In the early morning hours, you are dispatched for an "asthmatic" on North 10th Street. You arrive without incident, access the apartment without trouble and find a 74-year-old female in obvious respiratory distress. She's clutching an inhaler and sitting in front of a box fan turned on high. She can verbalize in partial sentences, and you note an audible expiratory wheeze.
Reaching her first, you throw down your bag and start to assemble a nebulizer to address the obvious cause of her distress before proceeding further. From the apartment entrance, your partner tells you to hold off; she's not having an asthma attack, but is "in failure" and needs another course of treatment. Sure enough, when you evaluate her further, she has rales beneath the wheezing, is hypertensive, tachycardic and is actually in CHF. A regime of nitrates, diuretics and CPAP later, you arrive at the local ED with a patient who is resting comfortably, her symptoms markedly improved. So the question remains...how could your partner possibly have known that from the doorway of the apartment?
We have all worked with Carnac the Magnificent--the shaman who seems able to diagnose from a distance, predict an outcome with uncanny accuracy and determine the level of seriousness based solely on dispatch information. Are these prehospital prognosticators born, or are they made? Is it truly a measure of clairvoyance, or are they just relying on their training, experience and background to come up with an educated guess?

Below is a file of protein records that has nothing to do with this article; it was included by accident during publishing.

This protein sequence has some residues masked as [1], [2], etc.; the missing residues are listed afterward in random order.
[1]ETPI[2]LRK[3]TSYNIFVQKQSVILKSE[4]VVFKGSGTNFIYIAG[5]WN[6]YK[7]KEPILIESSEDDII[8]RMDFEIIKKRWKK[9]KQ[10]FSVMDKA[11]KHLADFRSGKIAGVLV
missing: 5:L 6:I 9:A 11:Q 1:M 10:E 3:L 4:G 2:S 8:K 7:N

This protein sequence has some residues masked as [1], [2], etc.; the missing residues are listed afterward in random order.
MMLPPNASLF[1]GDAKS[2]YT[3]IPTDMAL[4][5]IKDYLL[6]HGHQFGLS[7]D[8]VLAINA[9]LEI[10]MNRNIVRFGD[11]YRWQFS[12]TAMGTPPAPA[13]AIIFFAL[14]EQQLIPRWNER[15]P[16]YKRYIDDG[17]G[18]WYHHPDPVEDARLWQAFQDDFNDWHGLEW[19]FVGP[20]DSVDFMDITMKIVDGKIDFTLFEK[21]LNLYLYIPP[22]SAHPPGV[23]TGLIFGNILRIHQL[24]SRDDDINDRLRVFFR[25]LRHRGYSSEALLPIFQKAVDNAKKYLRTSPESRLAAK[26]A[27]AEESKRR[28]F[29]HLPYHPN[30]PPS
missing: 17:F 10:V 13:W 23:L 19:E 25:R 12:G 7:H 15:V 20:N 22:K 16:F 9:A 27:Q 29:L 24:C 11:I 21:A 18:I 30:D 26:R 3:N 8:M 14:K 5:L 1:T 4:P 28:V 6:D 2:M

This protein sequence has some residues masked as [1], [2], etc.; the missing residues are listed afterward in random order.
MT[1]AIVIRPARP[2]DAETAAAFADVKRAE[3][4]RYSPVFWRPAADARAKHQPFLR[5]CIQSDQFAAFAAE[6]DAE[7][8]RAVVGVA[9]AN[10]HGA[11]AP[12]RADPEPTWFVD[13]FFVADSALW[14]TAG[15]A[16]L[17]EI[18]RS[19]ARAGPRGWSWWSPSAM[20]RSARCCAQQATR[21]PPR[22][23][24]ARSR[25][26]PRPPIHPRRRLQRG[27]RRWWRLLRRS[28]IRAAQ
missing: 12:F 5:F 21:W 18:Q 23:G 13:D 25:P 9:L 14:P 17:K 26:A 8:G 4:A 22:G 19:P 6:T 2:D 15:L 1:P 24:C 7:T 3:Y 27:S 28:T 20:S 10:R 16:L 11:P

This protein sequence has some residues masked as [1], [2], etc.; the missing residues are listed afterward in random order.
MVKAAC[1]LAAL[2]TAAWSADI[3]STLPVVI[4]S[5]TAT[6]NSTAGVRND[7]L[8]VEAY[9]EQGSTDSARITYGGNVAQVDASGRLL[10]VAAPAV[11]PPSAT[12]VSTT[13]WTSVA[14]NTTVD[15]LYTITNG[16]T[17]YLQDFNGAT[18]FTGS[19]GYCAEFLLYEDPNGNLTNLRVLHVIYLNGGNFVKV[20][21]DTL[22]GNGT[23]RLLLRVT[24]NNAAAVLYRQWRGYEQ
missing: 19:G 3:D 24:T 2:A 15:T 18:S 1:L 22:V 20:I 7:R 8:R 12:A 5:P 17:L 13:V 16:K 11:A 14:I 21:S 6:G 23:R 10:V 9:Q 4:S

Without casting aspersions on anyone's psychic abilities, in most cases, it's the latter. A comprehensive prehospital clinician is often little more than a good detective with some medical training thrown in for good measure. The ability to take in a large amount of diverse information, decipher it and organize it into plausible outcomes for which a response can be developed is a unique and enviable skill. Some people seem to have a knack for it; the rest of us have to slog through oversights and (often unpleasant) surprises before we begin to catch on. In days gone by, soothsayers called these omens and portents, but since we don't work in areas frequented by ravens or owls, and human sacrifice is frowned upon, we can't rely on bird signs or reading entrails. That leaves our power of observation, which fortunately is something we can improve upon with practice.
There are many different approaches to effective patient care, but none of them can begin without an assessment. Just because the skill is called "patient assessment" does not mean it needs to wait until you are in front of the patient. There are observations you can make well beforehand that can increase your efficacy as a clinician and assist you in providing the most comprehensive care possible. After all, the patient is actually nothing more than the sum total of the events that led up to your interaction. This includes their environment, socioeconomic status, genetics, personal practices, culture and a dozen other things that alone are incidental, but, when meshed together, result in illness or injury requiring your intervention. There's a reason it's called "HISTORY of present illness." It's not always a singular event, but rather a story that you've now entered and are playing a role in. How the chapter (or story) ends will depend on the actions you take, based on the information available and your investigation.
Remember that no matter how seasoned you think you are, or how good a detective you believe yourself to be, assumptions and generalizations are never as good as rules. Keep them as guidelines, but be willing to veer off into the unknown and be ambushed by the unexpected. Assumptions can lead to potentially lethal errors. Be ready to roll with that left hook that can come out of nowhere and make your patient worse.
PRIOR TO ARRIVAL: KNOW YOUR DEMOGRAPHICS